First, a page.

August 19, 2010 at 9:33 a.m.
The 2010 Chisago County Farm Family of the Year understands a thing or two about working out. Over the years that Arlen and Alice Burnside were building a family farm operation, covering over 800 acres of cropland and pasture, both always had non-farm incomes. Arlen still does. The minute this interview wrapped up he was off in a white compact truck to check in with one of his sons, whose house is just across the bean field. Then Arlen would be headed to his job at Baribeau Implement, in St. Croix Falls, where he's sold equipment for 18 years.
The days when an Extension Service Chisago County Farm Family of the Year only supports itself only through farming, are long gone.
Arlen, two sons and even some of the grandchildren have really put the "family" in the farm family award, bestowed annually through the Extension Service. They all operate the "Diamond B Farm" as a unit.
There's about 240 acres in the farm itself west of Almelund, and they rent another 500 or so acres. (If you attend the Hay Days Sno Barons' event in Sunrise Township next month, the Burnsides cut the hay in the event parking field.)
A Burnside daughter is in the aviation cargo business, based in Bemidji; but you also might spot her in the cockpit of Congressman Oberstar's plane when he's visiting the sprawling eighth district.
"She said when she was 8-years- old she either wanted to be a pilot or astronaut," Alice explains. Pilot won.
The Diamond B name comes from when Arlen was in high school and he wanted to distinctively mark his tools, so he used an uppercase B inside of an elongated diamond, and the logo stuck.
Hailing from Minnesota's Red River Valley agricultural mecca, Arlen figured he'd live on either his grandfather or father's farms, but it didn't work out that way. Arlen served during the Vietnam War and forged a nice living with a company that set up warehouse operations for Fortune 500 firms. As a consultant he had to be content with "...having a good job in the cities," he said. But when he was ordered to move to California, he "retired."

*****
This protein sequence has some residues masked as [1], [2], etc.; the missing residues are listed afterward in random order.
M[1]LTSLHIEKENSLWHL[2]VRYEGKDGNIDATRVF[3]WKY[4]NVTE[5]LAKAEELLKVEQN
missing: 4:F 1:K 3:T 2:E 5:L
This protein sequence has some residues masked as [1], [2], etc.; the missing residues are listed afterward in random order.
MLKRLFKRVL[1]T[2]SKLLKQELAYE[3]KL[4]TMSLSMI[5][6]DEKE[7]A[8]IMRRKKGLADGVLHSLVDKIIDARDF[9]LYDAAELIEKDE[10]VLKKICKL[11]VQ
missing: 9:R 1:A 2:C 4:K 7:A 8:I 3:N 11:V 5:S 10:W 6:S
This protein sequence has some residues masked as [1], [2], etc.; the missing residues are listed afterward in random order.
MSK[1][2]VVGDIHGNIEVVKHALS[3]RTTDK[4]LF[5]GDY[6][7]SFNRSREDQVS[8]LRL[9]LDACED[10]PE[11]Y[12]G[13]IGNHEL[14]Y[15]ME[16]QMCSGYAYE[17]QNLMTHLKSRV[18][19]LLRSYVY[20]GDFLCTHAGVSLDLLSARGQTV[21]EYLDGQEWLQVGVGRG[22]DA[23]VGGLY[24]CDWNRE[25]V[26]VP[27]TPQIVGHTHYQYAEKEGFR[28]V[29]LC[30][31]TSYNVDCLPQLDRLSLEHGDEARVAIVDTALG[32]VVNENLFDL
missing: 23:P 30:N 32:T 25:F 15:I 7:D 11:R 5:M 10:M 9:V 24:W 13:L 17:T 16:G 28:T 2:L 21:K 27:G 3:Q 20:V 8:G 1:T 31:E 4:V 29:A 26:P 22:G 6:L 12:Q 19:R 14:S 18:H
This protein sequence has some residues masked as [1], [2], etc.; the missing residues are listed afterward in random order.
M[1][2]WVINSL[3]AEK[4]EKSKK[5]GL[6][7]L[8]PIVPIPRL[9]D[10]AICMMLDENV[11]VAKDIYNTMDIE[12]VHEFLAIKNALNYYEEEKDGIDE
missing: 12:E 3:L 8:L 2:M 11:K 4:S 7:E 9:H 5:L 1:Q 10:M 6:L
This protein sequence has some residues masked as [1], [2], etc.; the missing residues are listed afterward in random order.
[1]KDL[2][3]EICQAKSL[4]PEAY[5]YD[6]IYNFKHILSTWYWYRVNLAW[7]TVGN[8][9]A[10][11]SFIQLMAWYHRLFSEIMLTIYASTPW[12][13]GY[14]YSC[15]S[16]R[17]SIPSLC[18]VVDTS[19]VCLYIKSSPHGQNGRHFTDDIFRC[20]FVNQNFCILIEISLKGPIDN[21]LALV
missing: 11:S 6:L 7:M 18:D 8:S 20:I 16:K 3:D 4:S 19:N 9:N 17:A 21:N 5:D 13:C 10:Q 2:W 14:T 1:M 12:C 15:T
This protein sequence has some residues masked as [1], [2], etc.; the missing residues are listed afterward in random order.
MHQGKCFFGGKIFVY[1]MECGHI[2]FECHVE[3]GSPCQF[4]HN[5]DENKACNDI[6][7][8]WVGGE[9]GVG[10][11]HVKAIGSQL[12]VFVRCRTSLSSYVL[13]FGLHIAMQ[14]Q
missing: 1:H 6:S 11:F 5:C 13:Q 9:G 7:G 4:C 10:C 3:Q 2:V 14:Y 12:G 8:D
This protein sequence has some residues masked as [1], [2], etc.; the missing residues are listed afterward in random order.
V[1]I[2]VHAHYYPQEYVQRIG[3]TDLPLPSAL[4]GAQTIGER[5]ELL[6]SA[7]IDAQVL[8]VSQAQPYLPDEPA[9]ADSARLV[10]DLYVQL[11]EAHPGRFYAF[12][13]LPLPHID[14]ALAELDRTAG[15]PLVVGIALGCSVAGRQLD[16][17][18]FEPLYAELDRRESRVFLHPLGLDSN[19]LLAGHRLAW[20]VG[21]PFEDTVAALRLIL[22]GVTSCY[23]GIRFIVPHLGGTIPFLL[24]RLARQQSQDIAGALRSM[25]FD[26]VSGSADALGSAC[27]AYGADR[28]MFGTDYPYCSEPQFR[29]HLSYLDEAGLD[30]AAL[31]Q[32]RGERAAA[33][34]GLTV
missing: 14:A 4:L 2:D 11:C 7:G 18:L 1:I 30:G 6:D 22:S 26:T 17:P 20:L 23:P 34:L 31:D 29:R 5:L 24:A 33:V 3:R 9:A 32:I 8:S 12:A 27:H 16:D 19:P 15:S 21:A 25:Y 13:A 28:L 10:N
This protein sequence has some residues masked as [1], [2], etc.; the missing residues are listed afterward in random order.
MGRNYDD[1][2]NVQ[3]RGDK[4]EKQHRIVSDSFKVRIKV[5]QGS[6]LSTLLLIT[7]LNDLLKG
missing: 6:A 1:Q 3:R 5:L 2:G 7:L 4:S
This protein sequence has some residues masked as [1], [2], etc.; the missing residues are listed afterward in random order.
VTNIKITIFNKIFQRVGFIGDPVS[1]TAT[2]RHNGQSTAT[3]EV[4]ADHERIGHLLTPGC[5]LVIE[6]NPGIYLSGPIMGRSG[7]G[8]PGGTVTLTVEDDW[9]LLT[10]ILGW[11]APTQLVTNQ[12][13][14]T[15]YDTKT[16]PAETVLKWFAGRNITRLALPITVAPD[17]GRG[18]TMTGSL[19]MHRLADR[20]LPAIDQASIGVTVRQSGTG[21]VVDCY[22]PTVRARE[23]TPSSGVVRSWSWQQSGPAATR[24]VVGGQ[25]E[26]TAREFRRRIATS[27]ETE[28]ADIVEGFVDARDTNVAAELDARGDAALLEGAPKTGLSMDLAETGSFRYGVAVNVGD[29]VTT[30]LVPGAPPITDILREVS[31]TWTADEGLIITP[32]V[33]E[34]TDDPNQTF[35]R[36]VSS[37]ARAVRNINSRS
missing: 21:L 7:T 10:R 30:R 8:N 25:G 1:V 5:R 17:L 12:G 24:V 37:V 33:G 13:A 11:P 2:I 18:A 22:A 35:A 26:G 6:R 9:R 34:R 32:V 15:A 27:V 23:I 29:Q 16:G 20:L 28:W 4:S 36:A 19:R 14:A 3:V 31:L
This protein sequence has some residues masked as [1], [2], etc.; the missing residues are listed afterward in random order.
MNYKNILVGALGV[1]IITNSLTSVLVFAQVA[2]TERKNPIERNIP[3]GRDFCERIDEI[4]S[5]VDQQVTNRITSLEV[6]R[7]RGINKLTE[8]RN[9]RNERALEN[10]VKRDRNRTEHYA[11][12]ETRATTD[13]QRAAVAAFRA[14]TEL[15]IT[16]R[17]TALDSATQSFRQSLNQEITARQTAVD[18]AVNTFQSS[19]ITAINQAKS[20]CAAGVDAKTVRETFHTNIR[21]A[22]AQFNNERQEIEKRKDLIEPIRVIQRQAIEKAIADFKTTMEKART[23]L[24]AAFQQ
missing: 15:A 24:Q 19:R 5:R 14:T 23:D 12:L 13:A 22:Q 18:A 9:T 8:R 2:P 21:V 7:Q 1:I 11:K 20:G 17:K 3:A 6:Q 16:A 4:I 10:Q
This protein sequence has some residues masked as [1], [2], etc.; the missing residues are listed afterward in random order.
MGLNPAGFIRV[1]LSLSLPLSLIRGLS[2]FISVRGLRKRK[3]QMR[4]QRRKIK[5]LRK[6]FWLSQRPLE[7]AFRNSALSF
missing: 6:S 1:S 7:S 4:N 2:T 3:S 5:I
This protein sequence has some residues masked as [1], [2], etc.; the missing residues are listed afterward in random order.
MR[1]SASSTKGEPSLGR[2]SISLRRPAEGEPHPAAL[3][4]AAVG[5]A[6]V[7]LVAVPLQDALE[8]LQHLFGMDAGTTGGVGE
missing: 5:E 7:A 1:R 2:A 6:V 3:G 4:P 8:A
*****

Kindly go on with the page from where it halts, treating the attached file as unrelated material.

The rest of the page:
Alice and he built a place on five acres outside of Forest Lake. They couldn't get the call of their farm upbringing out of their heads, and eventually went looking for an operating farm they could buy.
The place they chose had been held by the same family for over 100 years when they moved in. They resided in a modular "Wausau" home on the site while they fixed things up. That was 30 years ago "...and people still refer to the Diamond B as the old Thoreen place," said Alice.
Alice had a beauty shop in the basement for about 25 years as the house took varying shapes around it. Arlen calls it "up, out and down" construction. Most recently they put on a great room addition, with arched windows overlooking an expanse of lush bean crop.
The farm is tidy; the white buildings clean and crisp, the red outbuildings resembling holiday packages in their green setting.
While other counties' farm families of the year are into alternative ag industries; bison rancher in Kandiyohi County, turf farmer in Anoka County...the Diamond B is doing okay with corn and beans, raising hay for about 60 head of cattle and a few hens.
Arlen proudly tells of a grandson, already making enough income from rented fields to buy his own ATV. The Burnsides' love of farming and the smarts to pull it off are apparently genetic.